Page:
It might have started in 1997. That year, Pakistan pace spearhead Waqar Younis bowled an in-swinging yorker that knocked Brian Lara, off his feet. Lara’s extravagant back-lift meant that it was nearly impossible to withdraw mid-flow, after he had committed to a shot. The ball which initially seemed liked a friendly half-volley, curled back in at pace to knock the leg-stump out of the ground. In that brief moment, Lara remained on all fours, beaten. The sight of Lara, beaten and bowed, is a significant event in the annals of West Indies cricket. It appeared as if the Prince had finally put his armor down. The Caribbean dominance was nearing its end.
The razzmatazz, the flair, the aura, which once defined the calypso style is on the wane and West Indies have only themselves to blame. A spineless display by the team, amplified further by some shoddy governance, has left their cricket in a sorry state.
For long now, the contract row between WICB officials and the players has dented the image of the team. Earlier this year, West Indies faced the prospect of a player strike on the eve of the World T20 in India. The 15-member squad seemed to have reached a deadlock in its contract negotiations with the board. According to reports in Cricinfo, skipper Darren Sammy had written to the board, stating that an 80% cut in the player’s fees was unacceptable. Also noteworthy was the fact that 14 of the 15-member squad were not members of West Indies player’s association, and therefore the WIPA had no right to negotiate terms on their behalf. The West Indies Players’ Association says on its website that it is a non-profit organization, established in 1973, and is the official representative body for professional players from the Caribbean that constitute the West Indies cricket board. In the letter addressed to the board, Sammy wrote “Traditionally 25% has been paid to the squad. That would be $ 42m, or about $133,000 per player.” That Sammy and his team went on to win the World T20 title for a record second-time is a different story but that does not negate the fact that the mediocre performances on the field are often the repercussions of the payment discrepancy. Daniel Brettig, in his article titled ‘West Indies losing an unfair game’, reveals that the 12 WICB-contracted players are split into three categories earning between US $100,000 and $ 140,000. This is in complete contrast to what the lowest ranked Australian contracted player would earn, which is close to US $182,500. In the meanwhile, the earnings of the top-contracted Australian players could amount to US $1.1 million.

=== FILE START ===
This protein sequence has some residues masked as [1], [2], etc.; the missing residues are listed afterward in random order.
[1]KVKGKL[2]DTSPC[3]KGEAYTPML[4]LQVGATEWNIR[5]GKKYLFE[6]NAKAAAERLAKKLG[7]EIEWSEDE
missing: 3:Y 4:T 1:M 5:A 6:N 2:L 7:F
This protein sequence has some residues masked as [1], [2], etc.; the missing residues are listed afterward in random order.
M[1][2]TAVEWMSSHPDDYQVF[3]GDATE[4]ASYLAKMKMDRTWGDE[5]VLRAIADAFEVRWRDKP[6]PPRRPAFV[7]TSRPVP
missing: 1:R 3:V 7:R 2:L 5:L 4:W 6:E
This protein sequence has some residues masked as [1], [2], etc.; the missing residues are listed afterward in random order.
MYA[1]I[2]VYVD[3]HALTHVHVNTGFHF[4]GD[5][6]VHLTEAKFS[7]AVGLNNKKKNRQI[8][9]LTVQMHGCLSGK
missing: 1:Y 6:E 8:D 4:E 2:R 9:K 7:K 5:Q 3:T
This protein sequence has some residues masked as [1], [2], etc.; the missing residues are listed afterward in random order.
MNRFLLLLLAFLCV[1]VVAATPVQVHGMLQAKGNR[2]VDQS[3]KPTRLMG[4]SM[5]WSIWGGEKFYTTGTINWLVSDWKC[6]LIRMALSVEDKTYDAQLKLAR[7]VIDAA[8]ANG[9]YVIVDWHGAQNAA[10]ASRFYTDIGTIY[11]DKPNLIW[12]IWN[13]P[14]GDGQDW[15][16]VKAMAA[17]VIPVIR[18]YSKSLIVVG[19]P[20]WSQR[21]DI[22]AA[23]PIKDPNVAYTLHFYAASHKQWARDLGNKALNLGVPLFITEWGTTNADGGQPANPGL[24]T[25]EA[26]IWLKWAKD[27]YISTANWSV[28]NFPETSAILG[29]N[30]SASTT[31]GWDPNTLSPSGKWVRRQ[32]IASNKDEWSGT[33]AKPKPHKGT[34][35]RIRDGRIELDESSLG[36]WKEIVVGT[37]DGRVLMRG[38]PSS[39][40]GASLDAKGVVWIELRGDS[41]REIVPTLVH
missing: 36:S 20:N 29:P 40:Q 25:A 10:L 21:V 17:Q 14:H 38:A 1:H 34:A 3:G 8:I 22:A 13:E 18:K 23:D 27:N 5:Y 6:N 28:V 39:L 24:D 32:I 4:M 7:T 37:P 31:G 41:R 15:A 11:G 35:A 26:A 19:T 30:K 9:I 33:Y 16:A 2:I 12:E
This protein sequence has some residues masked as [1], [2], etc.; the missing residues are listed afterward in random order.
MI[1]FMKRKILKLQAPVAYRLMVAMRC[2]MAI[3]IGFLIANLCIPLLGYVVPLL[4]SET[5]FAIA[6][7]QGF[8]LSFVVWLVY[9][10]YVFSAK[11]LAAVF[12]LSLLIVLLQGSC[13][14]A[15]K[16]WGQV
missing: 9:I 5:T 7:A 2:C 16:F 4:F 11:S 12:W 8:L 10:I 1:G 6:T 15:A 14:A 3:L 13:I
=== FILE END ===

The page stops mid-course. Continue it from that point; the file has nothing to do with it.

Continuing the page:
Fees for the West Indies players were slashed from $17,500 to $5,000 in 2014; less than half. This is in complete contrast to what Australian Test cricketers are paid, which is US $11,200 for each home test and $15,700 for overseas match. The incongruity makes it difficult for the players to stay motivated and give their hundred percent on the field.
Unlike their marauding predecessors, who spelled doom for the opposition, the current West Indies team has struggled to find stability. The constant chopping and changing in the past eight years has left the team exposed to many vulnerabilities. West Indies have had six captains leading their test side in the last eight years. This reflects a lack of a long-term vision and a disposition to commit to it. After all, there is only so much that a captain can do if he leads under the apprehension that the next Test could be his last as captain. This kind of uncertainty is common across formats. Sammy was told that he wouldn’t be the T20 captain any more, despite his record. Such lack of support from the WICB cripples the confidence of the side even more.
Add to that, the meek display on the field. The lack of technique and an uninterested attitude towards the game has left the team high and dry. Darren Bravo, touted as one of the better batsman, was undone by a barrage of short balls in the second test against India in Jamaica. More than the dismissal, what was disheartening was the complete thoughtlessness that plagued every ball that Bravo faced. The late New Zealand batsman, Martin Crowe once remarked- ‘To bat right, get your mind right’. Anyone watching the Caribbean batsmen would probably attribute their failure to the mind not being right.
There are specks of brilliance, like Roston Chase’s defiant hundred that denied India a win in the second test or if we go back in time a little, the historic World T20 win in India, where the team beat all odds. But these are rare triumphs.
Clive Lloyd, chairman of the West Indies selection committee, once said: “To run cricket you have to have quite a lot of money.” The board does lack the resources to fuel the game but to pin the entire blame on that, would be to turn a blind eye to the other channels of conflict. The biggest criticism of the West Indies team lately has been that it lacks accountability on the field. The boardroom negotiations reek of politics, leading to a complete loss of faith among the fans.
There has never been a scarcity of talent in the country, always a deficiency of purpose and commitment. Those who grew up watching Sir Viv Richards wreak havoc with the bat and Michael Holding annihilate opposition batsmen with the ball, yearn for those days of yore. The mid 1970s marked the emergence of a superpower in cricket, that conquered the sport with flamboyance and skill. But like all good things, this too had to meet its end. Ever since the sun set on that fabled West Indies side, the world has been awaiting a revival. For West Indies cricket, and its fans, the wait continues.